By Gleb Stolyarov
KRASNAYA POLYANA, Russia (Reuters) - President Vladimir Putin on Thursday accused American politicians of whipping up hysteria about a mythical Russian threat as a ploy to distract voters from their own failings in the run-up to the U.S. presidential election.
Putin, addressing an audience of foreign policy experts gathered in southern Russia, repeatedly lashed out at the Obama administration, saying it did not keep its word on Syria, did not honour deals, and had falsely accused Moscow of all manner of sins.
The U.S. government has formally accused Russia of a campaign of cyber attacks against Democratic Party organisations, while Democratic candidate Hillary Clinton has accused Republican rival Donald Trump of being a Putin "puppet".
Putin said he found it hard to believe that anyone seriously thought Moscow was capable of influencing the Nov. 8 election.
"Hysteria has been whipped up," said Putin.
He said that was a ruse to cover up for the fact that the U.S. political elite had nothing to say about serious issues such as the country's national debt or gun control.
U.S. IS "GREAT POWER"
"It's much simpler to distract people with so-called Russian hackers, spies, and agents of influence. Does anyone really think that Russia could influence the American people's choice in any way? Is America a banana republic or what? America is a great power."
In Washington, White House spokesman Josh Earnest dismissed Putin’s remarks as predictable and said the United States stood by its hacking allegations.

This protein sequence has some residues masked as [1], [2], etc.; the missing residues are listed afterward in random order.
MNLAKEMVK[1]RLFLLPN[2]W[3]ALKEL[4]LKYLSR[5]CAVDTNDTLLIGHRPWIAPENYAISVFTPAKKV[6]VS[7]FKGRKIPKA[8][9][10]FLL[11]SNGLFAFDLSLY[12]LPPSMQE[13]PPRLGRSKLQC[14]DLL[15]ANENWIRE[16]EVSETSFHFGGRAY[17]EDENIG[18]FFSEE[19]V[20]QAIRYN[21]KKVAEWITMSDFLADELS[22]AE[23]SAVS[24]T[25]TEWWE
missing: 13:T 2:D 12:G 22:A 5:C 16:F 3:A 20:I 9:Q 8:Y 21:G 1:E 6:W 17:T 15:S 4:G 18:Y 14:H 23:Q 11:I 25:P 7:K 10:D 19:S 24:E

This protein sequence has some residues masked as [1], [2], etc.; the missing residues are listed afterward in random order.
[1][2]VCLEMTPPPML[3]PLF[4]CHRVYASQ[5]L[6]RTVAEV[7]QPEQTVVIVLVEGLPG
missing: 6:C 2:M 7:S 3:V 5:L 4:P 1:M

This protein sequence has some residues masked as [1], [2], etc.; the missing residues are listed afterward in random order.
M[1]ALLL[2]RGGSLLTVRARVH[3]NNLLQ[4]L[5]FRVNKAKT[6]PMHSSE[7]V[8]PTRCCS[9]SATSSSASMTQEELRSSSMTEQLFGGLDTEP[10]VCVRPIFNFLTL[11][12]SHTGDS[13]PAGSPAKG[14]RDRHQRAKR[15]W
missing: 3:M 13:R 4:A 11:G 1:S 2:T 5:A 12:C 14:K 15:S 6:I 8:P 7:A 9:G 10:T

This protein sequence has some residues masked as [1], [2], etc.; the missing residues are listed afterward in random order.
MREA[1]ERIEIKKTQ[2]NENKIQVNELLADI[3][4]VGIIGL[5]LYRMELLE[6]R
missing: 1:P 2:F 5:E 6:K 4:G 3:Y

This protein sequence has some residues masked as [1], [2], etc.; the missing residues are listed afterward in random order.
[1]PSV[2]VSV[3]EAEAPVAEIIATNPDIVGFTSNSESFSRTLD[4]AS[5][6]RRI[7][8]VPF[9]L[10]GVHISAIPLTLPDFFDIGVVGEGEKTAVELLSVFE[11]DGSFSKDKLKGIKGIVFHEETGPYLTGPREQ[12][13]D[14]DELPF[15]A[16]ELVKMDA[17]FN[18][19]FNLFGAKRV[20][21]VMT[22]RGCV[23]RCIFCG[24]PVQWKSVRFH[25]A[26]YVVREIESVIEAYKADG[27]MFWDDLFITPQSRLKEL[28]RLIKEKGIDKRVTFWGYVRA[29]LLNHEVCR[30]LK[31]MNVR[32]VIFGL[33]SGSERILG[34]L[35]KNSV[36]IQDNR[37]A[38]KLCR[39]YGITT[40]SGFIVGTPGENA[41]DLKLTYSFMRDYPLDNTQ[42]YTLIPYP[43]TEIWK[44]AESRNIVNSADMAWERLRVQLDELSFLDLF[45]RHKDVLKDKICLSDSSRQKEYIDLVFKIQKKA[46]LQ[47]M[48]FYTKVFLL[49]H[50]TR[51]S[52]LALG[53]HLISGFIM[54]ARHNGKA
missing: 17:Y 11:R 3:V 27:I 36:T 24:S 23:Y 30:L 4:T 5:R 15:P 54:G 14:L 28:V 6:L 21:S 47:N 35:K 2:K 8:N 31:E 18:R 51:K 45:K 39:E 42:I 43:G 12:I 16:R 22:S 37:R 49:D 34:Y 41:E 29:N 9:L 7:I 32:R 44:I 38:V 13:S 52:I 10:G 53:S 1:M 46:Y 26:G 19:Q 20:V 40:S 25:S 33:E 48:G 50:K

"There's nothing that President Putin had to say today that I find particularly surprising or that in any way undermines the president's confidence in the analysis that's been released by the Department of Homeland Security and the intelligence community,” said Earnest.
Russian state TV and some of his past comments have suggested the Russian leader favours Trump, but Putin said he did not back any candidate in the U.S. election and was ready to work with any new U.S. president and to discuss any issue.
Asked about Trump, whom he once described as "very talented," Putin said the Republican candidate was deliberately adopting a showy style because he wanted to get his message across and that he represented ordinary voters fed up with the U.S. political elite.
"He has chosen a method to get through to voters' hearts," said Putin. "He behaves extravagantly of course, we see this, but I think there's a reason for this."
Putin dismissed suggestions by some politicians in the West that Russia is poised to attack another country or intervene elsewhere in the Middle East apart from Syria.
Such talk was designed to exaggerate the threat that Russia posed, he said, in order for certain countries to secure higher military spending and talk up their own importance.
He said Russia was not planning to attack anyone.
But he made clear Russia was in Syria for the long haul and intended to clear the city of Aleppo of what he called "a nest of terrorists", while trying to minimise civilian casualties.
(Additional reporting by Vladimir Soldatkin and Maria Tsvetkova in Moscow and Doina Chiacu in Washington; Writing by Andrew Osborn; Editing by Andrew Roche)